The City of Ellsworth is facing a lawsuit for its decision to move its police station. Credit: Bill Trotter / BDN

ELLSWORTH, Maine — A city councilor and a group of local commercial property owners have filed a lawsuit against the city over how it chose a new location for its police station.

The city’s decision to lease a former hardware store on High Street violates the city’s procurement policy of requesting bids for supplies, services, materials and equipment that costs more than $15,000, according to the plaintiffs. The projected combined cost of making improvements to the building, located at 416 High St., and of leasing it for 20 years is nearly $4 million.

The City Council was presented with a proposal for leasing the building at its Oct. 17 meeting and voted 5-2 in favor of signing the lease. Councilors Steve O’Halloran and Casey Hanson voted against the proposal, saying they had concerns about the projected cost of renovating and leasing the former hardware store.

O’Halloran is one of the plaintiffs in the lawsuit, which was filed Tuesday in Hancock County Superior Court. Other plaintiffs include Union River Associates Realty Holdings LLC, Chase Inc. and Willey & Grant LLC, all of which own commercial property in Ellsworth.

The plaintiffs allege that the city did not give proper public notice about the proposal before the council voted on it. No details about the city’s plans to lease the building were publicly released until Oct. 14, three days before the council voted on the matter.

“The public interest of the residents of Ellsworth requires that Defendant Ellsworth follow its notice requirements and its formal bid process to enter into a twenty year lease for a municipal building and a contract for public improvements,” the plaintiffs wrote in the lawsuit.

The plaintiffs also have asked the court to declare the lease, which the city signed on Nov. 7, “null and void” and to issue a temporary restraining order that prevents the city from moving ahead with the lease or with making nearly $870,000 worth of improvements to the building.

Glenn Moshier, who serves as Ellsworth’s city manager and police chief, did not return messages Wednesday seeking comment on the complaint.

Brett Baber, a Bangor lawyer who is representing O’Halloran and the property owners in the suit, said the city violated public notice requirements by being too vague with the listed agenda item on the council’s Oct. 17 meeting. The item simply said “discussion and potential action on relocating the Ellsworth Police Department” but said nothing about where it might move to or how much money it might cost, he said.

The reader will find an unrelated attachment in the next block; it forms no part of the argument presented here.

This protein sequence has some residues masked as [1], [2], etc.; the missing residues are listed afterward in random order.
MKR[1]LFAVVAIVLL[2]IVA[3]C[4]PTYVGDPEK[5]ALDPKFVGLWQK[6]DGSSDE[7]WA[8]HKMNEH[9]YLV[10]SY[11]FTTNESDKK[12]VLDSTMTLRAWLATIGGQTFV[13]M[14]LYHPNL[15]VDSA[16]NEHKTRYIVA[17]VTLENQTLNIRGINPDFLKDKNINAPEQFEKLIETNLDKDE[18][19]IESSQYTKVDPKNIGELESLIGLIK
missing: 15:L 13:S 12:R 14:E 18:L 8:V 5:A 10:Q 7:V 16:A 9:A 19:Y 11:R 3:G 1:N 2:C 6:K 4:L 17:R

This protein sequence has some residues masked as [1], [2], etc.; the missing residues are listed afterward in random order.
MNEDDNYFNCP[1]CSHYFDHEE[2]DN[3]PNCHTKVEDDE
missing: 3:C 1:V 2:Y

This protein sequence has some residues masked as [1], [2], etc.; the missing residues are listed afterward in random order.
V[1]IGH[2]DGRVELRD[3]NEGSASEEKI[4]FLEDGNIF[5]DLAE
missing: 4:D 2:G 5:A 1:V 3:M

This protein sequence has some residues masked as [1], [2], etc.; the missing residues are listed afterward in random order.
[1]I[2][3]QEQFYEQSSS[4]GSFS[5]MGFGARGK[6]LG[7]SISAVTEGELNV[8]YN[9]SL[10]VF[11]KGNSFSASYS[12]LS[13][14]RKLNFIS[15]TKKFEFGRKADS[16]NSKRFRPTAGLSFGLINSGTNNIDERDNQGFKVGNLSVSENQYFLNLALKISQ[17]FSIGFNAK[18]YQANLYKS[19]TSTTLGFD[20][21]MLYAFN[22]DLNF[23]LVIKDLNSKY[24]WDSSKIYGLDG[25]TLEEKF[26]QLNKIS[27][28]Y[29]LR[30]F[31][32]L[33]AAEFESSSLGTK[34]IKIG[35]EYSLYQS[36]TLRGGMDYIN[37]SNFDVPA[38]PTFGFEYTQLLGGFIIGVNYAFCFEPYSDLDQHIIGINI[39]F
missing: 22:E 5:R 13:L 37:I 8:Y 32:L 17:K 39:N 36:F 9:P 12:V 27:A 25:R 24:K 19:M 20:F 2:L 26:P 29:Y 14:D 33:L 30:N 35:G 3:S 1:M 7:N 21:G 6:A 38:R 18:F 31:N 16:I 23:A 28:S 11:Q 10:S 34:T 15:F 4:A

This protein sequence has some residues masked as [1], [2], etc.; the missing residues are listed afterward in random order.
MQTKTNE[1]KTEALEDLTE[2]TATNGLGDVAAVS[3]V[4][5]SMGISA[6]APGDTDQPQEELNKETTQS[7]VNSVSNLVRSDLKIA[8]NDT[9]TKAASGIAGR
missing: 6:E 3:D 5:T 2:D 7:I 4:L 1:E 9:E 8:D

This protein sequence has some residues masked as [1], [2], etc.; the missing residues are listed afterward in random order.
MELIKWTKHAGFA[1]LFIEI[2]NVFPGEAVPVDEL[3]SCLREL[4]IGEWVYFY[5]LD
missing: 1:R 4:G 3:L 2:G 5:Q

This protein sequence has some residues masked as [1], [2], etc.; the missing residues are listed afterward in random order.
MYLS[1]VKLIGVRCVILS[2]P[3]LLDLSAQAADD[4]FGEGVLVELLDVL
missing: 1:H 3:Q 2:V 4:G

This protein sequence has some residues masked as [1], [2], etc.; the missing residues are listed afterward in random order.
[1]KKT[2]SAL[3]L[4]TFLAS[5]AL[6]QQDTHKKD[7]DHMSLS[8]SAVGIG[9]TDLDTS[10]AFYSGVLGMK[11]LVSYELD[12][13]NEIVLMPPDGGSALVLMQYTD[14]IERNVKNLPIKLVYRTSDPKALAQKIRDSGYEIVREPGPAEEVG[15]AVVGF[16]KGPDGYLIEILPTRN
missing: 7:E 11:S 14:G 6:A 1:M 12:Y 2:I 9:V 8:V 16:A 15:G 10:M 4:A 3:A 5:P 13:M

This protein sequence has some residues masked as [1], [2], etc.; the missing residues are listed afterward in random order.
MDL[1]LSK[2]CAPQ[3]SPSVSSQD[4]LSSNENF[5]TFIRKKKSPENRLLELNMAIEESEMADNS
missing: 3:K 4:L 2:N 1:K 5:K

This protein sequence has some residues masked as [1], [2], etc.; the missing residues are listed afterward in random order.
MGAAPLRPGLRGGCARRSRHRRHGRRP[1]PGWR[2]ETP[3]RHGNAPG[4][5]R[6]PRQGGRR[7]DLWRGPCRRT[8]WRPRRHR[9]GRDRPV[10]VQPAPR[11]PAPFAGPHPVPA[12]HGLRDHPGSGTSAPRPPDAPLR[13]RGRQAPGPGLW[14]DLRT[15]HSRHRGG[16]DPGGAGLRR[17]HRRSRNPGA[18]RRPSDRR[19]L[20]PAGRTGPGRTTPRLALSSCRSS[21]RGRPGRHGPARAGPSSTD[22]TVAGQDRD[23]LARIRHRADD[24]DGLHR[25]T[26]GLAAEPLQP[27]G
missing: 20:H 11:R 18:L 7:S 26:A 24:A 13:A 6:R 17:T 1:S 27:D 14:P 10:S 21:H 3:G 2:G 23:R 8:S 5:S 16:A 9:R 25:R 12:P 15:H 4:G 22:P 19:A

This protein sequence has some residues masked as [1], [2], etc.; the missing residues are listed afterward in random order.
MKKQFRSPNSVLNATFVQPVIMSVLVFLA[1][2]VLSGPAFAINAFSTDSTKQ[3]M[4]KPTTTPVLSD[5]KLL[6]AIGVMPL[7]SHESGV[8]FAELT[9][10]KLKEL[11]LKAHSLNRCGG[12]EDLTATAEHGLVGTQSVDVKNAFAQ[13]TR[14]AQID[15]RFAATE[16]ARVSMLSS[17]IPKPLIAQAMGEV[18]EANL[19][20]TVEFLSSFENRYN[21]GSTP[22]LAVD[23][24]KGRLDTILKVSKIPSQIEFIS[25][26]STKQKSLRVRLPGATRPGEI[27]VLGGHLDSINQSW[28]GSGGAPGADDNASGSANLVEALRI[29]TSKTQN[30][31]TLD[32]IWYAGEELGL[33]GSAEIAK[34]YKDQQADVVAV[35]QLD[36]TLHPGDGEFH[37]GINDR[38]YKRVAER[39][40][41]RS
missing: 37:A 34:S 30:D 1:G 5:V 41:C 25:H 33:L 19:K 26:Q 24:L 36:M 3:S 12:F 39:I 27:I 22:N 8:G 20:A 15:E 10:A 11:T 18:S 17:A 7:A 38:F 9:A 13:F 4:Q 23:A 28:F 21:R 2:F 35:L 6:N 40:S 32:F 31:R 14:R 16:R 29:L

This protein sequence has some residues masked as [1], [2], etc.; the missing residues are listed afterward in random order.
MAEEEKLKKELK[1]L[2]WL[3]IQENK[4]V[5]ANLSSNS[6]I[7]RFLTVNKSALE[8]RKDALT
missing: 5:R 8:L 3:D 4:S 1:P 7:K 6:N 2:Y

Baber said that he thinks little, if any, work has begun on making improvements to the site. He said he hopes a judge will issue a temporary restraining order on the project soon.

“I would hope by early next week,” Baber said.

Despite the lawsuit and criticisms from others about how the lease decision came about, many local residents and city officials seem to support relocating the police station from City Hall.

The concept of moving either the police department or fire department has been discussed for years by city officials but, until the city’s public safety building committee came up with the current lease proposal, none of those discussions generated a concrete plan.

As the city has held off on deciding what it might do for its police and fire departments, the current police department offices have grown more cramped, making working conditions substandard, according to police Capt. Shawn Willey.

There is little parking outside City Hall for cruisers, and a severe lack of storage space in the police station’s offices. Officers occasionally have to process and test seized drugs in its cramped kitchen space, and there is little privacy for conducting interviews on sensitive topics, Willey has said.

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Bill Trotter

A news reporter in coastal Maine for more than 20 years, Bill Trotter writes about how the Atlantic Ocean and the state's iconic coastline help to shape the lives of coastal Maine residents and visitors....